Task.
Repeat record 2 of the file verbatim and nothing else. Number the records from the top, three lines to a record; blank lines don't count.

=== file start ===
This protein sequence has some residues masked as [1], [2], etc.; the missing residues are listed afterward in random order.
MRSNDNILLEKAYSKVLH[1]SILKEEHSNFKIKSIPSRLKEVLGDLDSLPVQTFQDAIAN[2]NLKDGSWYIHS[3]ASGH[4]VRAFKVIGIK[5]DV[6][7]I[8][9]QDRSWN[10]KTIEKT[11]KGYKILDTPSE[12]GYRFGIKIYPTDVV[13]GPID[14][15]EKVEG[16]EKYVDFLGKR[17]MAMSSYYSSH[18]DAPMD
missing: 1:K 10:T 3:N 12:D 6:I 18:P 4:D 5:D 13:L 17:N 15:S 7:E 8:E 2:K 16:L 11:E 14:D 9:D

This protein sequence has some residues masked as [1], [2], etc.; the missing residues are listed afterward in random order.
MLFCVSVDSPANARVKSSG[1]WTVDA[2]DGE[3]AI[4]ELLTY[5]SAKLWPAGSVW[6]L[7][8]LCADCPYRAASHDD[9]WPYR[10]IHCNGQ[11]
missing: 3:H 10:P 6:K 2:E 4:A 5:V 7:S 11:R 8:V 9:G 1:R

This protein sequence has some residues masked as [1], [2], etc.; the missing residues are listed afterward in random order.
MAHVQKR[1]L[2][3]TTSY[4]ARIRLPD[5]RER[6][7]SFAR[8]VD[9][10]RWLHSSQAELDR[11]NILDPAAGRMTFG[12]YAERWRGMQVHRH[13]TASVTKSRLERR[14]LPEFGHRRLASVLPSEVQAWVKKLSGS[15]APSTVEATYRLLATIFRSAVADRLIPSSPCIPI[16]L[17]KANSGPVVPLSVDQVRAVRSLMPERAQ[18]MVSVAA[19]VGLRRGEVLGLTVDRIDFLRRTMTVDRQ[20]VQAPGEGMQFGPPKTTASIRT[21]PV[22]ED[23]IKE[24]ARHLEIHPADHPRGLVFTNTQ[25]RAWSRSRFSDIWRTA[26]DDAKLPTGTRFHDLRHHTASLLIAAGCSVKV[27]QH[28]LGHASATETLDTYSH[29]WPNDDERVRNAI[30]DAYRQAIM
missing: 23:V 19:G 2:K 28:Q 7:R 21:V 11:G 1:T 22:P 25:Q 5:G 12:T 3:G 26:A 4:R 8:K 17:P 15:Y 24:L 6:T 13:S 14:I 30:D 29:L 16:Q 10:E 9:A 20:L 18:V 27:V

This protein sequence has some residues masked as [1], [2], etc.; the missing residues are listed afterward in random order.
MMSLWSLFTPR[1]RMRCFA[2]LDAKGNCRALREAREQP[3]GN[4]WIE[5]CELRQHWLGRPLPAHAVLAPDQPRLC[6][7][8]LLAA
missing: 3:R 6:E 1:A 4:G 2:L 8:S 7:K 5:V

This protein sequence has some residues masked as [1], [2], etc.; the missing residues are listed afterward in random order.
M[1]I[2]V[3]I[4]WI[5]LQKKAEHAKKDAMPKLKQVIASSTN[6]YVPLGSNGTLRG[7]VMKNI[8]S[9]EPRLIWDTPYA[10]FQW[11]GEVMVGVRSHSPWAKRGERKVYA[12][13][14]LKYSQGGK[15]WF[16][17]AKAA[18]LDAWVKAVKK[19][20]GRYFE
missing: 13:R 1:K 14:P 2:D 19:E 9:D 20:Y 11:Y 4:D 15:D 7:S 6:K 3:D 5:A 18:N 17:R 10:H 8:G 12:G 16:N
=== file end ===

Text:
This protein sequence has some residues masked as [1], [2], etc.; the missing residues are listed afterward in random order.
MLFCVSVDSPANARVKSSG[1]WTVDA[2]DGE[3]AI[4]ELLTY[5]SAKLWPAGSVW[6]L[7][8]LCADCPYRAASHDD[9]WPYR[10]IHCNGQ[11]
missing: 3:H 10:P 6:K 2:E 4:A 5:V 7:S 11:R 8:V 9:G 1:R